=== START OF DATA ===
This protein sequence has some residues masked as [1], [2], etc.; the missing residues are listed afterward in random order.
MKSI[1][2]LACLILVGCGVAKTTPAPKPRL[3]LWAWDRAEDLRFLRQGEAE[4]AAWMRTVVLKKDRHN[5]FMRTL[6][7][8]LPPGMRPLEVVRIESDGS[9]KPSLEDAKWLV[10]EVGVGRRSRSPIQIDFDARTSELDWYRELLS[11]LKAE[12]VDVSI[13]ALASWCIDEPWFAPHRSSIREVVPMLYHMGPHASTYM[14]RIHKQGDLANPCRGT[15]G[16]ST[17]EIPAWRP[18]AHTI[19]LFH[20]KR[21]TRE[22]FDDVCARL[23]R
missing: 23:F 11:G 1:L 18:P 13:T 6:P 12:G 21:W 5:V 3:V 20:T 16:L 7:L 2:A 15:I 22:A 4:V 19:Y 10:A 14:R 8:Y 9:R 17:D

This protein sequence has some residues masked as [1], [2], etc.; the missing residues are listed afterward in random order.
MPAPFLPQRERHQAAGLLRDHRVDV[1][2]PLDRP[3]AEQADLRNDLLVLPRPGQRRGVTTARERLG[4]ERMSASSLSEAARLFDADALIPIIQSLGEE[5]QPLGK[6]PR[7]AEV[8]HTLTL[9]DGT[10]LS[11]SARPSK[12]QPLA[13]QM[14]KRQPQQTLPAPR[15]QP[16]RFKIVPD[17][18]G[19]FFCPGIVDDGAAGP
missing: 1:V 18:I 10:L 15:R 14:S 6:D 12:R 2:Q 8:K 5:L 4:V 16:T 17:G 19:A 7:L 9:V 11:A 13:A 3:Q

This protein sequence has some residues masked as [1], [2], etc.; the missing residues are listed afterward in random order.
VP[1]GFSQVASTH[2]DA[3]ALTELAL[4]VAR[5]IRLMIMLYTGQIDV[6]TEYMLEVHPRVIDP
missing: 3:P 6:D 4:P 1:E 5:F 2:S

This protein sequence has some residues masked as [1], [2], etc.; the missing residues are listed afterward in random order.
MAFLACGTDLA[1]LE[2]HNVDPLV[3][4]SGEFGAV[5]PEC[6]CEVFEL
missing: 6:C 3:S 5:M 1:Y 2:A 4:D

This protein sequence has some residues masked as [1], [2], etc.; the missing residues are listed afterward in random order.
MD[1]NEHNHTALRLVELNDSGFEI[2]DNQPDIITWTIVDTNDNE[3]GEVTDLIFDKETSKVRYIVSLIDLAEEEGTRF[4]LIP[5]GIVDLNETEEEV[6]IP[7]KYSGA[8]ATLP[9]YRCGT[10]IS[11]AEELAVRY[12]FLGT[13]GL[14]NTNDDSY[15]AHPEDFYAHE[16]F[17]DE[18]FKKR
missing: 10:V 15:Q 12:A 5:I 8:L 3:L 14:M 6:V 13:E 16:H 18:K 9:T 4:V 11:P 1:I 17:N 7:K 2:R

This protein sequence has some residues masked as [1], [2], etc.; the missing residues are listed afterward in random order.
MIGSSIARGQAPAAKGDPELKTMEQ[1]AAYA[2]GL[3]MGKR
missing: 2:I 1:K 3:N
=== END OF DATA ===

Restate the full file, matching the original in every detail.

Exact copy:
This protein sequence has some residues masked as [1], [2], etc.; the missing residues are listed afterward in random order.
MKSI[1][2]LACLILVGCGVAKTTPAPKPRL[3]LWAWDRAEDLRFLRQGEAE[4]AAWMRTVVLKKDRHN[5]FMRTL[6][7][8]LPPGMRPLEVVRIESDGS[9]KPSLEDAKWLV[10]EVGVGRRSRSPIQIDFDARTSELDWYRELLS[11]LKAE[12]VDVSI[13]ALASWCIDEPWFAPHRSSIREVVPMLYHMGPHASTYM[14]RIHKQGDLANPCRGT[15]G[16]ST[17]EIPAWRP[18]AHTI[19]LFH[20]KR[21]TRE[22]FDDVCARL[23]R
missing: 23:F 11:G 1:L 18:P 13:T 6:P 12:G 21:W 5:V 3:V 20:T 16:L 7:L 2:A 15:I 22:A 4:V 19:Y 10:A 14:R 8:Y 9:R 17:D

This protein sequence has some residues masked as [1], [2], etc.; the missing residues are listed afterward in random order.
MPAPFLPQRERHQAAGLLRDHRVDV[1][2]PLDRP[3]AEQADLRNDLLVLPRPGQRRGVTTARERLG[4]ERMSASSLSEAARLFDADALIPIIQSLGEE[5]QPLGK[6]PR[7]AEV[8]HTLTL[9]DGT[10]LS[11]SARPSK[12]QPLA[13]QM[14]KRQPQQTLPAPR[15]QP[16]RFKIVPD[17][18]G[19]FFCPGIVDDGAAGP
missing: 1:V 18:I 10:L 15:R 14:S 6:D 12:R 2:Q 8:K 5:L 4:V 16:T 17:G 19:A 7:L 9:V 11:A 13:A 3:Q

This protein sequence has some residues masked as [1], [2], etc.; the missing residues are listed afterward in random order.
VP[1]GFSQVASTH[2]DA[3]ALTELAL[4]VAR[5]IRLMIMLYTGQIDV[6]TEYMLEVHPRVIDP
missing: 3:P 6:D 4:P 1:E 5:F 2:S

This protein sequence has some residues masked as [1], [2], etc.; the missing residues are listed afterward in random order.
MAFLACGTDLA[1]LE[2]HNVDPLV[3][4]SGEFGAV[5]PEC[6]CEVFEL
missing: 6:C 3:S 5:M 1:Y 2:A 4:D

This protein sequence has some residues masked as [1], [2], etc.; the missing residues are listed afterward in random order.
MD[1]NEHNHTALRLVELNDSGFEI[2]DNQPDIITWTIVDTNDNE[3]GEVTDLIFDKETSKVRYIVSLIDLAEEEGTRF[4]LIP[5]GIVDLNETEEEV[6]IP[7]KYSGA[8]ATLP[9]YRCGT[10]IS[11]AEELAVRY[12]FLGT[13]GL[14]NTNDDSY[15]AHPEDFYAHE[16]F[17]DE[18]FKKR
missing: 10:V 15:Q 12:A 5:I 8:L 3:L 14:M 6:V 13:E 16:H 18:K 9:T 4:V 11:P 1:I 17:N 7:K 2:R

This protein sequence has some residues masked as [1], [2], etc.; the missing residues are listed afterward in random order.
MIGSSIARGQAPAAKGDPELKTMEQ[1]AAYA[2]GL[3]MGKR
missing: 2:I 1:K 3:N